Puttin' on the Dog If you can get your cat (or your chinchilla, or your goat) to walk around on a leash, you can join all the dog walkers participating in the Pet Pride Parade, which kicks off Pet Pride Day in Golden Gate Park. If you can persuade your cat, your chinchilla, or your goat to wear a funny hat and jump through a hoop, you might consider entering the Halloween Costume Contest or the Stupid Pet Tricks event, although costume contest winners will receive a year's supply of dog food, which seems sort of biased toward canine contestants. Working dogs from the U.S. Customs Service and the Police Narcotics Unit will show lounging dogs how the other half lives, and any dog can be treated to license registration or a free rabies vaccine. The event begins at 11 a.m. in Sharon Meadow, Golden Gate Park, S.F. Admission is free; call 749-4546.
Could It Be ... Satan? Clad in a homemade devil suit accessorized with wings, horns, tail, pitchfork, and an oversized penis attached with Velcro, UCLA M.F.A. candidate John Geary made his way across the United States three years ago, materializing along the sides of freeways and on rooftops, where he startled the bejeezus out of unsuspecting passers-by. Even better, Geary and videographer Christopher Smith captured the incredulous reactions of viewers on videotape, which evolved into the minidoc Devil Tour '94. The video includes the footage a news helicopter captured of Geary being arrested near a Santa Monica freeway (he was cited by police for walking on the freeway and filming in the city without a permit, but he was able to detach his male appendage and toss it into the bushes before he was hauled in, which probably saved him from an obscenity rap). Geary will discuss his little art project and speak about the enlarged color photos, the video, and related objects when the "LiveDevil" exhibit opens with a reception at 7 p.m. at Place Pigalle, 520 Hayes (at Octavia), S.F. Admission is free; call 552-2671. The show will be up through Nov. 23.
Gregg Has Some 'Splaining to Do Some of I Love Lucy's best episodes actually evolved from the San Francisco Jewish Community Center's Little Theater, where Lucy writer/producer Jess Oppenheimer did improv shtick in the '30s. Oppenheimer, whom Lucy referred to as the brains behind the show, grew up on California Street, and his family ran a furniture store on O'Farrell. In 1936, he set out for Hollywood, where he parlayed his own theatrical experiences, like the time he couldn't get out of a pair of handcuffs onstage, into Lucy material. Before his death in 1988, Oppenheimer began recounting his career in the book Laughs, Luck ... and Lucy: How I Came to Create the Most Popular Sitcom of All Time, which his son, Gregg, a Santa Monica-based lawyer-turned-writer, finished and got published last year. The younger Oppenheimer will discuss the book and the accompanying CD of Lucy's rarely heard radio comedy performances, including Lucy forerunner My Favorite Husband, at 1 p.m. where it all began, at the JCC, 3200 California (at Presidio), S.F. Admission is free; call 292-1246.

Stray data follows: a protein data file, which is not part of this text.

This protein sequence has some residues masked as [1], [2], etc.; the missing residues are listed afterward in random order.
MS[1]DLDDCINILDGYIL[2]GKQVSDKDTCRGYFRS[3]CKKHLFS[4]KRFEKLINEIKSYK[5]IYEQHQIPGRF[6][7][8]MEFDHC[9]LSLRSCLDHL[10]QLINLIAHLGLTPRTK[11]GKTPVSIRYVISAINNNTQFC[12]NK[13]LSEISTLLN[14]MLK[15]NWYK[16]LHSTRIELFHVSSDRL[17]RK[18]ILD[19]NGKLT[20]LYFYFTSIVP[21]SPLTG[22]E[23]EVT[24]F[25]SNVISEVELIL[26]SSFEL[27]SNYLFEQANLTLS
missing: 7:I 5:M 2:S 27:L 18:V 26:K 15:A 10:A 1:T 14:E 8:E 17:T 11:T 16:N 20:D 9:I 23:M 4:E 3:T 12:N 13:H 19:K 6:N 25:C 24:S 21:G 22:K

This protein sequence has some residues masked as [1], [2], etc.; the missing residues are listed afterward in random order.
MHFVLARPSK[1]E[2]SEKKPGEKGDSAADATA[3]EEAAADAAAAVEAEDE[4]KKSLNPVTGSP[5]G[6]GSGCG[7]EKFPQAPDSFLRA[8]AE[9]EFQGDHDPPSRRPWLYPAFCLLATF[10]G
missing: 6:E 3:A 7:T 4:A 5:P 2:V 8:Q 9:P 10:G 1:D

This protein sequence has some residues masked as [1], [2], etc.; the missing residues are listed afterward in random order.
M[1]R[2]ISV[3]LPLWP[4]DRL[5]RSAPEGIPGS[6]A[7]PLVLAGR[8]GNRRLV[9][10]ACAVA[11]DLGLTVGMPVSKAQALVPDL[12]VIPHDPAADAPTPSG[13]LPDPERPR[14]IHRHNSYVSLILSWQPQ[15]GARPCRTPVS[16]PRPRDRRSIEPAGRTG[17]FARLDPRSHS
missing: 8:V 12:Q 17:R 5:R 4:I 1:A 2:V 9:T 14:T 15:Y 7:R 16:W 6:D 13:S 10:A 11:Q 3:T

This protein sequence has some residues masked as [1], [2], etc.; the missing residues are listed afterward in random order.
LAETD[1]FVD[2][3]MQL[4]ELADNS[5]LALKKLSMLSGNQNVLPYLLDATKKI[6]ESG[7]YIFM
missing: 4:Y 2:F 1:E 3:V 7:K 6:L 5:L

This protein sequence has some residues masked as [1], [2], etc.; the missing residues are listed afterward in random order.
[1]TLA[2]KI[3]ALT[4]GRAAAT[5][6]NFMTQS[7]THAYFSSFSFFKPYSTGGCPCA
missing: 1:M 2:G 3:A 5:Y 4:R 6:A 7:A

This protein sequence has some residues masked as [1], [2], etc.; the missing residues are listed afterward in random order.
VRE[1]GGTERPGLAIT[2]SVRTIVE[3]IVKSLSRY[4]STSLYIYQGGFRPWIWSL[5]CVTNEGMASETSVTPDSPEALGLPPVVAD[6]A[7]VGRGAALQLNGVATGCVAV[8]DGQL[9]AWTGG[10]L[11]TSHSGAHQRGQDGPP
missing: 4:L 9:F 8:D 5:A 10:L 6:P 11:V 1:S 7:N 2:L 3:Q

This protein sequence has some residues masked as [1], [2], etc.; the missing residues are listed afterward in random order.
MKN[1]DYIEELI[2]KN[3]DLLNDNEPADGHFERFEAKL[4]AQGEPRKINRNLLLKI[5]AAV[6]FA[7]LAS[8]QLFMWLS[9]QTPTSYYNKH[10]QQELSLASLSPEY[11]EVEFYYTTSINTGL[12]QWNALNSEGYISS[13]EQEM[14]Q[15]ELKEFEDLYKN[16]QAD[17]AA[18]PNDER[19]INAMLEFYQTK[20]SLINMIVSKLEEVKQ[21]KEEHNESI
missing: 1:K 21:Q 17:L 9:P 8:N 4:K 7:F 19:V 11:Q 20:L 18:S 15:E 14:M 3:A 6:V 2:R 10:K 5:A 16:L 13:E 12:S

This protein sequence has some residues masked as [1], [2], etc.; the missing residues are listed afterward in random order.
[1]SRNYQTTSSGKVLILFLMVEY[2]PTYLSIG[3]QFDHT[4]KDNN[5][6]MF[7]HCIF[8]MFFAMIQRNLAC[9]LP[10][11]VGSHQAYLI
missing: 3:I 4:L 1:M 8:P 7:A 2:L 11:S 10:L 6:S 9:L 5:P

But Never on a Sunday Monday and Tuesday just got more interesting with the Monday and Tuesday night performance series organized by Theater of Yugen. Tonight's show features Japanese butoh dancer Koichi Tamano, co-founder of Harupin-ha Butoh Company, performing new improv solo dance Experimental Zyme 3, accompanied by musician Keiko Takahashi. On Tuesday, Fringe Festival veteran Byron Yee performs his comic solo show Paper Son, about his family history as told through his father's immigration records, followed by butoh dancer Judith Kajiwara's own vision of personal history in Silent Blizzard, which deals with her family's internment in a detention camp. Both series shows begin at 8 p.m. at Theater of Yugen's Noh Space, 2840 Mariposa (at Alabama), S.F. Admission is $8 Monday, $10-12 Tuesday; call 621-7978.
Hot Shots The photo collection "The Family of Man," which debuted at New York's MOMA in 1955, brought viewers face to face with people they'd never met, through photos like Alma Lavenson's San Idlefonso Indians, New Mexico (1941). Lavenson, a San Francisco-born, self-taught photographer whose work was exhibited nationally during her career, is celebrated at "Alma Lavenson (1897-1989): A Centennial Selection." Curator Susan Ehrens, who worked with the photographer and wrote a book about her, focuses on Lavenson's work during the '20s, '30s, and '40s, including shots of Mount Tam and the Oakland Estuary, soft-focus pictorialist work, and photos that sought to capture the spirit of the Southwest, including the San Idlefonso Indians portrait. The exhibit opens at 11 a.m. (and is up through Nov. 29) at Shapiro Gallery, 250 Sutter (at Grant), S.F. Admission is free; call 398-6655.
Short Cuts Gutter and glitter punks get their due in Sarah Jacobson's The Adventures of Sweet Miss: The Disco Years, and Lidia Szajko chronicles the loss of a friend to AIDS in A Constant State of Departure; what these films have in common with each other and the over a dozen short films they're showing with at the outdoor showcase and barbecue "You Never Forget Your First" is that they're the maiden efforts by local Bay Area women filmmakers. The BYO barbecue begins at 7:30 p.m., followed by the screening at 9 p.m., at No Nothing Cinema, 30 Berry (at Second Street), S.F. Admission is free; call 642-5952.